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  • Writer's pictureSandy Greenberg

Half a Bottle of Champagne

As my new book Who Will Butter My Toast? How to Create a Handbook for Caregivers, is about to launch, I am resuming my blogs. I left off with my dance on the coffee table. Here is how the day unfolded that led to that dance.


Just prior to Rayna’s admission for the biopsy, we learned of a test: NMR- nuclear magnetic resonance. We had to “sign our lives away” with liability and insurance, that it was experimental, and that insurance might not pay, but…we always turned our stones.


It was a bitter cold day. I bundled up Rayna, as I zipped her jacket to protect her from the cold. At least I could safeguard her from that. She looked so cute, snow jacket, fuzzy winter hat with the pom-pom on top.


I dropped Allyn and Rayna off, then parked the car. Allyn repeated where to meet, and I assured him I knew. I entered the hospital and stopped—did not have the foggiest idea where to go. Spotting doctors walking down the hall, I asked for NMR.

“You want an enema?” (No, but I’ll take a healthy daughter.)

When I repeated NMR, I laughed, something missing from my life for two months. It felt foreign but good.


The results from the test weren’t definitive, so we were admitted to the hospital for the biopsy. Later that day, the doctor had the final outcome. Tumor or no tumor? Biopsy or no biopsy? Bottle of champagne or boxes of tissues? I wouldn’t allow myself to think about the results. Too scary. My concentration had to be on the positive, the present.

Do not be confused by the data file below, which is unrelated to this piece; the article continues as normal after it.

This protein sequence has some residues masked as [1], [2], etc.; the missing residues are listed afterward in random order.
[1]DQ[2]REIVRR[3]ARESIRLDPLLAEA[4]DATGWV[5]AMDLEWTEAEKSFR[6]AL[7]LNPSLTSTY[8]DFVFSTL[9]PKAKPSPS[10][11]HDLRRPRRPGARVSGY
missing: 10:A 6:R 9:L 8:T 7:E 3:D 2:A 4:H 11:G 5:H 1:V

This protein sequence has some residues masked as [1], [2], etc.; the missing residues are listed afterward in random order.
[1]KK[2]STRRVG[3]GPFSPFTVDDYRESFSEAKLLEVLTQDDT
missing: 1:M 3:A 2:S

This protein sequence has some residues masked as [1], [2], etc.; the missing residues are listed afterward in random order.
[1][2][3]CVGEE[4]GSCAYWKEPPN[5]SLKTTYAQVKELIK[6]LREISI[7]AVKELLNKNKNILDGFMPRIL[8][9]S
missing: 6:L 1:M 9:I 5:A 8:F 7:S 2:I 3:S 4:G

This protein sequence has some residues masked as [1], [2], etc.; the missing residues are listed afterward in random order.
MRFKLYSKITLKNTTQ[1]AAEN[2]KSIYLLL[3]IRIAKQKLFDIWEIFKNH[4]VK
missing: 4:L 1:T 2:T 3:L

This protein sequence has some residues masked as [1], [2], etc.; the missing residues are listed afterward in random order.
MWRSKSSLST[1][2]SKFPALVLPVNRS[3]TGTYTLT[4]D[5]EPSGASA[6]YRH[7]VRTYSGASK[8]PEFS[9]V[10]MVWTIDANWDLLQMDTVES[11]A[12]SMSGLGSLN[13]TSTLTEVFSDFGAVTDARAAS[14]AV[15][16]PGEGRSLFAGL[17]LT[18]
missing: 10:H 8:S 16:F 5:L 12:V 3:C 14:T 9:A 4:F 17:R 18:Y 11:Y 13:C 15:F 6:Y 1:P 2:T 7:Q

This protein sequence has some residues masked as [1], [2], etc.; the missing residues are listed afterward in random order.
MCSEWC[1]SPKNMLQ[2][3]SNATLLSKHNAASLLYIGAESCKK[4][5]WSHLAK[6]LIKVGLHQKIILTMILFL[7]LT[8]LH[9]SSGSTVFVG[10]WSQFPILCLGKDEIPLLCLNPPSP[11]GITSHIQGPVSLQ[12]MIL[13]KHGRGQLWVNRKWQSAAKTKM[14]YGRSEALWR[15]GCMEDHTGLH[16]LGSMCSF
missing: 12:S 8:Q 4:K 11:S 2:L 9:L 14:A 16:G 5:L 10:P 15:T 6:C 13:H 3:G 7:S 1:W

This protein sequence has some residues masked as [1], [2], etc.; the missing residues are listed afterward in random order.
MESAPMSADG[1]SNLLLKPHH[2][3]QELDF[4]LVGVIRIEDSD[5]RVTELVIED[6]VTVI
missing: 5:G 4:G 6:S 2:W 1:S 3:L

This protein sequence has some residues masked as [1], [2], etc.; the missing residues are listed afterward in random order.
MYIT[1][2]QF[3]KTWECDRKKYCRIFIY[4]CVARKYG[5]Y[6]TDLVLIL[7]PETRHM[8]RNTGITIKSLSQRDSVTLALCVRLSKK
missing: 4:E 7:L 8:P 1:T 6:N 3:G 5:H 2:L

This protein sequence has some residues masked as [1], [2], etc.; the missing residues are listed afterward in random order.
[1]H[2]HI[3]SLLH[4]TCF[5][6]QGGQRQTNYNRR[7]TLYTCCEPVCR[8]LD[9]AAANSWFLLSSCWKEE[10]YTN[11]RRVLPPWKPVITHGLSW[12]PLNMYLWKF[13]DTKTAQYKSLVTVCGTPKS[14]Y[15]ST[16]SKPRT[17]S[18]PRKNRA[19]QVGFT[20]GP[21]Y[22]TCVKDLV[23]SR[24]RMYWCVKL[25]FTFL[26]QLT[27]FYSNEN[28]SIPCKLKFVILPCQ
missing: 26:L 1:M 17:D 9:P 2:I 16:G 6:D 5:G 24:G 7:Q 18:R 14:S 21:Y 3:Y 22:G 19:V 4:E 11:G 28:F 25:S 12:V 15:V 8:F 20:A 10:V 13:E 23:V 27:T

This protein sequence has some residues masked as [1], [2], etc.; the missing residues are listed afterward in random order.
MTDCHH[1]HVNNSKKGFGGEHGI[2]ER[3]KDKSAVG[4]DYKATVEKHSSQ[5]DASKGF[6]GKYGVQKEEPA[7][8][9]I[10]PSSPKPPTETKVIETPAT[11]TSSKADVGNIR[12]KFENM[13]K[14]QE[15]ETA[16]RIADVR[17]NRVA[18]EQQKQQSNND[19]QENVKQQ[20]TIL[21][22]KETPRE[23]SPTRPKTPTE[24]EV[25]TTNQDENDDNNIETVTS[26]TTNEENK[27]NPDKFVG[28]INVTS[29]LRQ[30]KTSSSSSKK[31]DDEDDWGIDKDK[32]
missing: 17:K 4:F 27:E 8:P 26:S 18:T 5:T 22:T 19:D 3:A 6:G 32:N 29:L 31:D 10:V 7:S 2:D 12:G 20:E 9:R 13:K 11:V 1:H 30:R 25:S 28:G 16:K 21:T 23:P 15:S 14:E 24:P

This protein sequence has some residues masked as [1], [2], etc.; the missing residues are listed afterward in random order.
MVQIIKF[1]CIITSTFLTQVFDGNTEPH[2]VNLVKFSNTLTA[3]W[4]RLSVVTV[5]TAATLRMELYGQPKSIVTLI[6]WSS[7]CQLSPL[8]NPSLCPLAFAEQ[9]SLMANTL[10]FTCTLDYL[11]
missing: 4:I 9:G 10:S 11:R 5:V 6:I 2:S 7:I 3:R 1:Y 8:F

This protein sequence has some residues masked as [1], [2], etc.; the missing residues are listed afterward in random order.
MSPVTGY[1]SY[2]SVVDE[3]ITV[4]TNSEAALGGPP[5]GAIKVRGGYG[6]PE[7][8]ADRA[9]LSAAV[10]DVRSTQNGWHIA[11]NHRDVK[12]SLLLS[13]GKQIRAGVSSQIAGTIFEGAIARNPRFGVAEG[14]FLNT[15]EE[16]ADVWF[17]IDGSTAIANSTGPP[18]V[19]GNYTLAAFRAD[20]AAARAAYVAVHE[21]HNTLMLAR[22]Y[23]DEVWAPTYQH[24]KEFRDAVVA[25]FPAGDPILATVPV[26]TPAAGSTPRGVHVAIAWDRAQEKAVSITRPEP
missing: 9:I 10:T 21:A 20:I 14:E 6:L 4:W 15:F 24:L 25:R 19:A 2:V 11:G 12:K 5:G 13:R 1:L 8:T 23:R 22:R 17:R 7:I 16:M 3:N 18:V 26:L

The NMR showed that Rayna’s lesion was caused by vessels that bled and left a huge mass, no cancer, and no tumor. Our nightmare was now only a bad dream. The arteriogram was negative because Rayna’s mass was caused by a malformation which characteristically does not show up on an arterial study.


The timing was uncanny. Modern advances in medicine saved my child. If this bleed had happened earlier, without the benefit of an NMR, the biopsy would have been the only alternative which could have resulted in a compromised quality of life, or even life itself. Instead, I danced with joy on the coffee table.



Rayna still had serious problems, and although I couldn’t open a whole bottle of champagne, I could open half. Someday, a whole bottle. I had to believe that. I wouldn’t allow any other choice.


Entering our house, everything looked wonderful. The kitchen seemed brighter. And the best part? I surprised Tovah at kindergarten. She threw her little arms around me. “Mommy!” She felt delicious. I quickly shared the news, we wrapped our hands around each other and walked home.


Life looked pretty good – challenging – but good. I guess everything is relative. For the moment I was happy. The answers weren’t perfect. For now, I got half a bottle of champagne and was grateful for that.


In the meantime, life went on and eventually we did get a full bottle of champagne but not for the reasons I anticipated.




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amyjaffebarzach
21 Tem 2023

Sandy,


You are such a gifted writer. You bring readers like me into the situation with you. Thank you for sharing your story!

Beğen

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